Monday, October 29, 2018

Stencil Reference Book: A Bookbinder's Stenciling Guide

Hello Beautiful Creative People, 

Kiala back again with an idea that I think will make you smile. 

Have you ever wished that you had a quick and handy reference book with all of the many StencilGirl® stencils you've happily accumulate? 

I have that thought every time I reach for my stack of stencils. In this tutorial I'll show you what I'm doing to create a quick reference of the more than 200 stencils I own. 

This little project started with my love for cards. I thought I would make one card for each stencil I own. After making 20 of them, I realized I was going to need a container for them. That's when my bookbinding radar lit up. 

I gathered my supplies and began: 
  • Stencils -- All of them!!!!
  • Acrylic Paints
  • Chipboard
  • Paper -- I used Mixed media paper cut to 3.5 x 4 2/8 cards. 
  • Makeup sponge
  • White washi tape
  • Sakura Gelly Roll in Black
  • A piece of old art from my stash
  • Crop-a-dile hole puncher
  • Single hole punch
  • Utility knife (for cutting your boards)
  • Ruler
  • Pencil
Step One: Cut Your Card
I started with a 14 x 17 sheet of Canson Mix Media paper. I folded it in half and kept reducing it to half until I had a size I liked and that I thought would give me enough of the stencil image to be able to identify the stencil easily. 

Step Two: Mask A Strip at the Bottom of the Card(s)
I used a 3/8 inch wide piece of white washi tape that can be easily removed after I stencil the image. The tape helps keep a strip of the card white so I can write the details of the stencil on it after the paint dries. 

Step Three: Stencil the entire card (or a portion -- based on the stencil). 
I like the look of having the entire card covered with the stencil (except for the strip of course). I used my makeup sponge, but you could also use spray inks for this step if you prefer. I only stenciled one side of my cards, but you could totally do a different stencil on the back. The way this book works, it would be okay to have something on the front and the back of the card. I think I may have to do that so that my stack of cards doesn't get too thick. 

Step Four: Let the paint dry and remove the tape. 

Step Five: Add stencil info to the white strip. 
I used a black Sakura Gelli Roll Pen in 06 tip. 

Step Six: Punch Holes in the Cards
I used a single hole punch for the cards and a Crop-a-dile for the chipboard. 

Step Seven: Make a hard cover for your book
I used book board for my cover, but you can use chipboard or the hard backing from an empty paper pad. Basically anything that will behave like a hard cover for the book.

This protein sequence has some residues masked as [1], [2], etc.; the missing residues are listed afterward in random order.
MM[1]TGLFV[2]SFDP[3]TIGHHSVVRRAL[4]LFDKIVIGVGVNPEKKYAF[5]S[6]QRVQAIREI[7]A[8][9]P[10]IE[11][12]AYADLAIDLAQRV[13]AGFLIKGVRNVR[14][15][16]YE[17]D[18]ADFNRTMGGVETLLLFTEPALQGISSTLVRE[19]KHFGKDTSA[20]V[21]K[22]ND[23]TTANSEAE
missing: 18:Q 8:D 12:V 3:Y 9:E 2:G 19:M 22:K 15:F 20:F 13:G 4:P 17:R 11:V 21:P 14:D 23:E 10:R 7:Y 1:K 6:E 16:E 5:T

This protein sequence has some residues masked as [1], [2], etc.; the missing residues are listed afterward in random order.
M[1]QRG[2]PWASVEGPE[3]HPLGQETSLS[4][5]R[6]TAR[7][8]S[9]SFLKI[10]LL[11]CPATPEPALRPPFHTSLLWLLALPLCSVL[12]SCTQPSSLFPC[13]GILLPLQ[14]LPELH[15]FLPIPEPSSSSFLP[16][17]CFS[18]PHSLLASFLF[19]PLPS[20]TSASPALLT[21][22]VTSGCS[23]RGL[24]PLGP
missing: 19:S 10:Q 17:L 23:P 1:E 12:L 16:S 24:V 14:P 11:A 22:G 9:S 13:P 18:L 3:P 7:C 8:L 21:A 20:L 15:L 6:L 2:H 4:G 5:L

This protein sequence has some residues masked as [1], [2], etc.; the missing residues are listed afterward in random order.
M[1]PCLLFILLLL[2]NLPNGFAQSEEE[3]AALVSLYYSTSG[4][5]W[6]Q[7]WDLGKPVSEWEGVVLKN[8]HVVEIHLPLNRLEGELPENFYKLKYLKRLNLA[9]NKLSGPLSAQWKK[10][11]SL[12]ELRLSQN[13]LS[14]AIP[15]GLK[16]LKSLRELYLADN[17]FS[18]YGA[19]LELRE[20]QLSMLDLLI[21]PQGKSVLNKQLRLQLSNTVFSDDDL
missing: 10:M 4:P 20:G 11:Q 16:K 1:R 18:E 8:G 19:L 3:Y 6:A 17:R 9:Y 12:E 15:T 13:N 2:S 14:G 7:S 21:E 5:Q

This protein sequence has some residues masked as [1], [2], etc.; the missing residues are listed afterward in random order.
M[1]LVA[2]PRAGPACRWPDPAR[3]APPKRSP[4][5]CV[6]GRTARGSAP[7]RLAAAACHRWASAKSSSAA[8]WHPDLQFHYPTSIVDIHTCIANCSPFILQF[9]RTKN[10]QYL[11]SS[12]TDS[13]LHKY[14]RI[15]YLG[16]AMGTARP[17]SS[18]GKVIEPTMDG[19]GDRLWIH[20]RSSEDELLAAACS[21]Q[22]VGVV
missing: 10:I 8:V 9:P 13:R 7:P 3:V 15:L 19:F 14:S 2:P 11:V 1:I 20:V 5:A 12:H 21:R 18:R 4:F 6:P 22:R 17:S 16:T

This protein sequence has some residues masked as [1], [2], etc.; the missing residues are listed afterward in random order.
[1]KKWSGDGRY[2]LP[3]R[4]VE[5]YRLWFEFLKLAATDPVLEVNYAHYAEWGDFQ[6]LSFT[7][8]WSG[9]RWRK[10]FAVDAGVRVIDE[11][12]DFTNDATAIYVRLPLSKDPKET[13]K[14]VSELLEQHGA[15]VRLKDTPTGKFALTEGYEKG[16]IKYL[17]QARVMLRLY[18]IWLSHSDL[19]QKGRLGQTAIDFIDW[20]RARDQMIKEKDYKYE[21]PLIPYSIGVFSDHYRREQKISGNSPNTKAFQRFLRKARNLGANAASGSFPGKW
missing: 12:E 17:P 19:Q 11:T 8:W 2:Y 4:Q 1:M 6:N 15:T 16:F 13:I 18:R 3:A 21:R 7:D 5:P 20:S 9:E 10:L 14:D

I covered my boards with an old piece of art paper that was in my collage stash. I then added the StencilGirl® logo stencil to the front cover for an added element of pride!!

Step Eight: Assemble the book
This book structure is held together by a screw post that goes through the holes I made in the top left corner of my book. I like this mechanism because it allows the cards to swing in and out so I can see them easily AND it unscrews so that I can add more cards as I accumulate more stencils. Let's face it, I WILL accumulate more StencilGirl® stencils :-). 

The screw posts can also be extended by purchasing the extension pack, thus allowing for even more cards. 

Kiala Givehand StencilGirl Bookbinding

Easy Peasy!!! You've got yourself a reference book for your stencils. You can add to it periodically. It took me less than 20 minutes to stencil 20 cards -- so that's about 1 minute per card -- and that includes the time for drying and adding the name to the cards. 

You might also consider how you want to organize them. There are lots of ways: 
  • Alpha by name of the stencil.
  • Alpha by name of the designer.
  • Numerically by the number in the StencilGirl® shop.
  • In order of most used to least used. 
  • In order of size of the actual stencil. 
  • You could group them by which ones are from StencilClub versus not StencilClub. 
  • Your own random way of organizing your stuff.
Another thing I may do when I have them all done is add in section divider cards. White cards with headings on them, like -- name of designer, stencil club section, etc. 

I'm curious to hear if you decide to make your own set of stenciled reference cards. Share your images with us on social media. 

Until our next bookbinding adventure...keep stenciling!!!

Faces in the Crowd by Jennifer Evans
Soulful Scribbles by Traci Bautista
Spring Garlic by Daniella Woolf
Flicks by Lizzy Mayne
Pixels by Rae Missigan
Primitive Wedges by Terri Stegmiller
Corrugated Lines by Lizzy Mayne
Puddles by Rae Missigan
Basket by Daniella Woolf
Basket Weave Brick by Lizzy Mayne


  1. This is brilliant. I know what I'll be doing this week!

  2. Fantastic idea - don't know why it never occurred to me, Kiala!

  3. Thank you for this brilliant idea!

  4. Wonderful idea! Love the screw punch idea, that’s something I have not heard of before.

  5. Love this idea! Did you make the Stencil Girl logo stencil?

  6. Great Idea! I already have my stencils organized by categories. I'm going to work my categories into separate books. Using the screw posts is a perfect choice! Expandable and easily flipped through. LOVE this idea!


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